KEEN INTEREST: India is trying to procure medical gear from domestic producers and abroad, and China has emerged as a possible supplier as its factories reopen India is to buy ventilators and masks from China to help it deal with COVID-19, a government official said yesterday, even though some countries in Europe had complained about the quality of the equipment. India has recorded 1,251 cases of the coronavirus, with 32 deaths, but health experts said the country of 1.3 billion people could see a major surge in cases that could overwhelm its weak public health system. Indian Prime Minister Narendra Modi’s government said that it was trying to procure medical gear, including masks and body coveralls, both from domestic firms and from countries such as South Korea and
A coronavirus-free tropical island nestled in the northern Pacific might seem the perfect place to ride out a pandemic, but residents on Palau said that life right now is far from idyllic. The microstate of 18,000 people is among a dwindling number of places on Earth that still report zero cases of COVID-19 as figures mount daily elsewhere. The disparate group also includes Samoa, Turkmenistan, North Korea and bases on the frozen continent of Antarctica. A dot in the ocean hundreds of kilometers from its nearest neighbors, Palau is surrounded by the vast Pacific Ocean, which has acted as a buffer against the
Dutch scientists have found the coronavirus in a city’s wastewater before COVID-19 cases were reported, demonstrating a novel early warning system for the disease. SARS-CoV-2 — the virus that causes COVID-19 — is often excreted in an infected person’s stool. Although it is unlikely that sewage will become an important route of transmission, the pathogen’s increasing circulation in communities would increase the amount of it flowing into sewer systems, Gertjan Medema and colleagues at the KWR Water Research Institute in Nieuwegein said on Monday. They detected genetic material from the coronavirus at a wastewater treatment plant in Amersfoort on March 5, before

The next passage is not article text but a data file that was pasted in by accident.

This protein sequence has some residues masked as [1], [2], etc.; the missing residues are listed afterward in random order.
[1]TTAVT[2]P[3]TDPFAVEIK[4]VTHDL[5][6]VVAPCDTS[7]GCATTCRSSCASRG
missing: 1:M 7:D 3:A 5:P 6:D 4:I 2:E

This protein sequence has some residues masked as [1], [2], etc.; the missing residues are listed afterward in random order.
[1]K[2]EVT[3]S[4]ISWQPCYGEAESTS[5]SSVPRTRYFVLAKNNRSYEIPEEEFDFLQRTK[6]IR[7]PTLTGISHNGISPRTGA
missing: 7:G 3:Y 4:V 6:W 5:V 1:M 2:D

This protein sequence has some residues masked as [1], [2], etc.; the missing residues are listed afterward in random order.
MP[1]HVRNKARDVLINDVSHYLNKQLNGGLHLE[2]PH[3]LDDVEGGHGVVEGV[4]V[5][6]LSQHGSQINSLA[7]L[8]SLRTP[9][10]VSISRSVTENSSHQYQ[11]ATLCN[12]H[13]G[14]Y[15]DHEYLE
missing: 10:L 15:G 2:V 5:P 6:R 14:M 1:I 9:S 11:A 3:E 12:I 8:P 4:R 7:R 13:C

TRUE TOLL? Some Chinese are skeptical about official data, particularly given the overwhelmed medical system and initial attempts to cover up the outbreak The long lines and stacks of urns greeting family members of the dead at funeral homes in Wuhan, China, are spurring questions about the true scale of casualties at the epicenter of the COVID-19 outbreak, renewing pressure on a Chinese government struggling to control its containment narrative. The families of those who succumbed to the coronavirus in the city, where the disease first emerged, were allowed to pick up their cremated ashes at eight funeral homes last week. As they did, photographs circulated on Chinese social media of thousands of urns being ferried in. Outside one funeral home, trucks shipped in about 2,500